N_Colleen's Reviews > Henry's Freedom Box: A True Story from the Underground Railroad

Henry's Freedom Box by Ellen Levine
Rate this book
Clear rating

's review
Oct 30, 2010

it was amazing
bookshelves: historical-fiction

Henry grew up not knowing how old he was and was not allowed a middle name. Henry was born into slavery and slaves are not allowed to know their birthdays or allowed to have the same privileges as whites.

Most of Henry’s childhood was spent working in the big house of his master. One day, his master decided to sell Henry to his son and he quickly was separated from his family. Henry went to go work for his new master in a factory where he rolled tobacco leaves. After a few years of working in his new masters factory he met woman named Nancy who became his wife. They had three children together but were owned by different masters. When Nancy’s owner lost a great deal of money Henry’s wife and children were sold.

After his family was sold and gone before his eyes he did not know what to do. Henry had been a big dreamer when he was a boy. He dreamed of one day living in a world where his life belonged to him. So with the help of his white friend, Henry was determined to achieve his childhood dream and escape slavery. Henry went on to become one of the Underground Railroads most famous runaway slaves risking his hoping to reach safety in what he called his Freedom Box.

Children ages 6-10 will love this heartwarming story of Henry and his determination to become free. Teachers and children will love hearing this story of a real life hero and can go back in time to learn what life was like traveling to freedom!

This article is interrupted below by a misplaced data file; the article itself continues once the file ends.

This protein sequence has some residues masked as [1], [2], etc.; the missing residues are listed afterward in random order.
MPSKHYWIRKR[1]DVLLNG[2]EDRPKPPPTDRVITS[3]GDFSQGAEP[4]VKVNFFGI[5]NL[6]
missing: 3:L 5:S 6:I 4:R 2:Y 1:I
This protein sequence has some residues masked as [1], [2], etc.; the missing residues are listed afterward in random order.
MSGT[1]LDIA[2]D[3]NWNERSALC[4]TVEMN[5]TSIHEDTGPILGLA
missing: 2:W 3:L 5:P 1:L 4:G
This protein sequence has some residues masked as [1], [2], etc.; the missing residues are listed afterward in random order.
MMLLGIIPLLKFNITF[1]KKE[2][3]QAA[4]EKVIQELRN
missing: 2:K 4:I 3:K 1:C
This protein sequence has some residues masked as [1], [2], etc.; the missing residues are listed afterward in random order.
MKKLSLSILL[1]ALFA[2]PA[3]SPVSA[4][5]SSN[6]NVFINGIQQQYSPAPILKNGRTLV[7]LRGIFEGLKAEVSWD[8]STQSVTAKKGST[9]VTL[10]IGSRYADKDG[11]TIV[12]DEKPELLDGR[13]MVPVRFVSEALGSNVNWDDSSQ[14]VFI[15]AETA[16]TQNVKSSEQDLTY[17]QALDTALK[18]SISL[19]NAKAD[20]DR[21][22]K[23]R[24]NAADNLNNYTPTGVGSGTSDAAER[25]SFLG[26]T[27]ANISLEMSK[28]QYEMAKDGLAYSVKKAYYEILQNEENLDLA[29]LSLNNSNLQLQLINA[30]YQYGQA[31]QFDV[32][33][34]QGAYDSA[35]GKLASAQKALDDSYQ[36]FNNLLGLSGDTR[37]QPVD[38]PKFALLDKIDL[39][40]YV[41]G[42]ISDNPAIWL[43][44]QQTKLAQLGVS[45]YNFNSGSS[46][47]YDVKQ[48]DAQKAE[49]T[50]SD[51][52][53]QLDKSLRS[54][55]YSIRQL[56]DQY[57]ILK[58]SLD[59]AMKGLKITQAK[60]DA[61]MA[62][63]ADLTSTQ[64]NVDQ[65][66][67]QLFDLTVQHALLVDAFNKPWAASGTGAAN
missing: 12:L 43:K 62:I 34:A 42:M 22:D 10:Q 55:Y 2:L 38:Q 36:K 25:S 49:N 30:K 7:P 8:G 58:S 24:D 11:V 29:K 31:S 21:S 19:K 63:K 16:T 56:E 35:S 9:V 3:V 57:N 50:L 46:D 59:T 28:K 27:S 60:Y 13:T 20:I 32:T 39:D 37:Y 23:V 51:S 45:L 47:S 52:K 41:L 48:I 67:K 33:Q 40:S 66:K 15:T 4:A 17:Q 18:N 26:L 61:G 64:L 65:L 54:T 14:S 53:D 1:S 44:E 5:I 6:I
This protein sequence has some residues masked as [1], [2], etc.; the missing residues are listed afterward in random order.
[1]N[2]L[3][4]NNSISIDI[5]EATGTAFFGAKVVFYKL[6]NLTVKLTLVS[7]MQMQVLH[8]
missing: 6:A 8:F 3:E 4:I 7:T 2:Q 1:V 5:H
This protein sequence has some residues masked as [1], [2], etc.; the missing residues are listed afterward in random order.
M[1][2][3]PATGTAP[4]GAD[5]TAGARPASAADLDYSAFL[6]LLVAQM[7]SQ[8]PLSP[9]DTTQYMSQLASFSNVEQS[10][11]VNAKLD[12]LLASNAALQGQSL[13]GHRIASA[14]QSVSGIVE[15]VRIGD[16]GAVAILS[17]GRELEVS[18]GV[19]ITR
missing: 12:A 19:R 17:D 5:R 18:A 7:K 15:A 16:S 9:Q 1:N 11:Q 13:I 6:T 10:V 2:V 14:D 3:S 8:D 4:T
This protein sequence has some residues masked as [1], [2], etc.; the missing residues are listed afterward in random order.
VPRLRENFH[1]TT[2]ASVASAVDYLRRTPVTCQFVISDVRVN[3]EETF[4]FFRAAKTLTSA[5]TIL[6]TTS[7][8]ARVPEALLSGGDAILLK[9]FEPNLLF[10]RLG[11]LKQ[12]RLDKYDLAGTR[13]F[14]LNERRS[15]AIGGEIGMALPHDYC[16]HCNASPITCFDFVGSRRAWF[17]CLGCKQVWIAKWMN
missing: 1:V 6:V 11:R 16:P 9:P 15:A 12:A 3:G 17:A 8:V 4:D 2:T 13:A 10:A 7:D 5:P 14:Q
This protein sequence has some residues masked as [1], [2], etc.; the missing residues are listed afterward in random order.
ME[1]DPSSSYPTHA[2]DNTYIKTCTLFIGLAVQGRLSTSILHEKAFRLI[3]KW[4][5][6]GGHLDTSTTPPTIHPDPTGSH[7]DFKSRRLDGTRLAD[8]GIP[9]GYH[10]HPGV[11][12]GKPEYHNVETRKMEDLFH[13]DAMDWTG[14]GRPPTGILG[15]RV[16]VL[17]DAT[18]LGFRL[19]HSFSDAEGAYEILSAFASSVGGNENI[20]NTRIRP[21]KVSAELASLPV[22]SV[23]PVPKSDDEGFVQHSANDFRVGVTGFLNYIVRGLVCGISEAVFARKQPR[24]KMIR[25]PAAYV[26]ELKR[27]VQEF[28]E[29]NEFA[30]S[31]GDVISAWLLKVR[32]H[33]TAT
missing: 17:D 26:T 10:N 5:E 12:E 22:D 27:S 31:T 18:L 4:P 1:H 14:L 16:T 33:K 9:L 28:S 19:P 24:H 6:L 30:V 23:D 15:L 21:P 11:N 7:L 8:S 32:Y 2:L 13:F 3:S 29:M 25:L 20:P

1 like · flag

Sign into Goodreads to see if any of your friends have read Henry's Freedom Box.
Sign In »

Comments (showing 1-2 of 2) (2 new)

dateDown arrow    newest »

message 1: by N_patricia (new)

N_patricia Brunner Henry's Freedom Box is a story that I would like to read to my students to teach them about the Underground Railroad and slavery. Henry's Freedom Box is an inspirational story that hopefully will develop historical empathy and compassion for others. Many children take freedom in the United States for granted. This sounds like a great story to read to my 6th graders. Thank you for the detailed review.

Ruth This particular book is quite heartwarming, but raised many questions in my mind. I wondered about the untold story--that left out between page breaks. did Henry ever try to communicate with his wife and children? How was he able to go on without them? How did he live out the rest of his life (more detail).

back to top